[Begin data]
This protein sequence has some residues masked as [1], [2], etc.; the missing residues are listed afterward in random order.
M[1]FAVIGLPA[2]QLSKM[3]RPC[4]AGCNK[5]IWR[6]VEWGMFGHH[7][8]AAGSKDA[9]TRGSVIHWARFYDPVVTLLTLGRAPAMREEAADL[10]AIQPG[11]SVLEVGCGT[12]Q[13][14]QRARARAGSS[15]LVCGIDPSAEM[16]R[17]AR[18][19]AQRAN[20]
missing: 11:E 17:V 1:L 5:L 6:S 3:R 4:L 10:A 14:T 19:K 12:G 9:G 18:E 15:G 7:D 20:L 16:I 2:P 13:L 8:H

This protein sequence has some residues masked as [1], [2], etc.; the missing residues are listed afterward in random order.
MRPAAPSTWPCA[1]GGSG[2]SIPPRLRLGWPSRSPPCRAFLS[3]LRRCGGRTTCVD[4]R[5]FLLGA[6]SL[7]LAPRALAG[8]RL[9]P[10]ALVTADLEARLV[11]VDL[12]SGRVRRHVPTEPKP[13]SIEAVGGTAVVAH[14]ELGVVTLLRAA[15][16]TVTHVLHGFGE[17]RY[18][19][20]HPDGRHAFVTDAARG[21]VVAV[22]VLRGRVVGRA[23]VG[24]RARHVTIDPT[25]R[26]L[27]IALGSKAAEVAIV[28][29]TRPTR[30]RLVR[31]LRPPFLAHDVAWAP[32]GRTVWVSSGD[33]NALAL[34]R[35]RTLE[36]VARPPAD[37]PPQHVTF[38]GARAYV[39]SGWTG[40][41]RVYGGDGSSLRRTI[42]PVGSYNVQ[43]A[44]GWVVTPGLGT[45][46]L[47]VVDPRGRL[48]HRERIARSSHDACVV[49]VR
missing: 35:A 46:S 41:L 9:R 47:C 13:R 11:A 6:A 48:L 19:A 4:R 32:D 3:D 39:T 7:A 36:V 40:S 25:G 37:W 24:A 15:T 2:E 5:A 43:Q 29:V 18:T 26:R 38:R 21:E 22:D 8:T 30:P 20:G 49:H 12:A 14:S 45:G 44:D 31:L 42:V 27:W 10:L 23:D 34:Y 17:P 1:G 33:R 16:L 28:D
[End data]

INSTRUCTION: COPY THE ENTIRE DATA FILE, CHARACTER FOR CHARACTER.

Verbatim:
This protein sequence has some residues masked as [1], [2], etc.; the missing residues are listed afterward in random order.
M[1]FAVIGLPA[2]QLSKM[3]RPC[4]AGCNK[5]IWR[6]VEWGMFGHH[7][8]AAGSKDA[9]TRGSVIHWARFYDPVVTLLTLGRAPAMREEAADL[10]AIQPG[11]SVLEVGCGT[12]Q[13][14]QRARARAGSS[15]LVCGIDPSAEM[16]R[17]AR[18][19]AQRAN[20]
missing: 11:E 17:V 1:L 5:L 6:S 3:R 4:L 10:A 14:T 19:K 12:G 9:G 18:E 15:G 7:D 20:L 16:I 2:P 13:L 8:H

This protein sequence has some residues masked as [1], [2], etc.; the missing residues are listed afterward in random order.
MRPAAPSTWPCA[1]GGSG[2]SIPPRLRLGWPSRSPPCRAFLS[3]LRRCGGRTTCVD[4]R[5]FLLGA[6]SL[7]LAPRALAG[8]RL[9]P[10]ALVTADLEARLV[11]VDL[12]SGRVRRHVPTEPKP[13]SIEAVGGTAVVAH[14]ELGVVTLLRAA[15][16]TVTHVLHGFGE[17]RY[18][19][20]HPDGRHAFVTDAARG[21]VVAV[22]VLRGRVVGRA[23]VG[24]RARHVTIDPT[25]R[26]L[27]IALGSKAAEVAIV[28][29]TRPTR[30]RLVR[31]LRPPFLAHDVAWAP[32]GRTVWVSSGD[33]NALAL[34]R[35]RTLE[36]VARPPAD[37]PPQHVTF[38]GARAYV[39]SGWTG[40][41]RVYGGDGSSLRRTI[42]PVGSYNVQ[43]A[44]GWVVTPGLGT[45][46]L[47]VVDPRGRL[48]HRERIARSSHDACVV[49]VR
missing: 35:A 46:S 41:L 9:R 47:C 13:R 11:A 6:A 48:L 19:A 4:R 32:D 3:D 39:T 7:A 36:V 40:S 25:G 37:W 24:A 15:T 2:E 5:A 43:Q 29:V 18:T 26:R 38:R 21:E 22:D 8:T 30:P 20:G 49:H 12:A 14:S 45:G 44:D 31:L 42:V 27:W 10:L 23:D 34:Y 17:P 1:G 33:R 16:L 28:D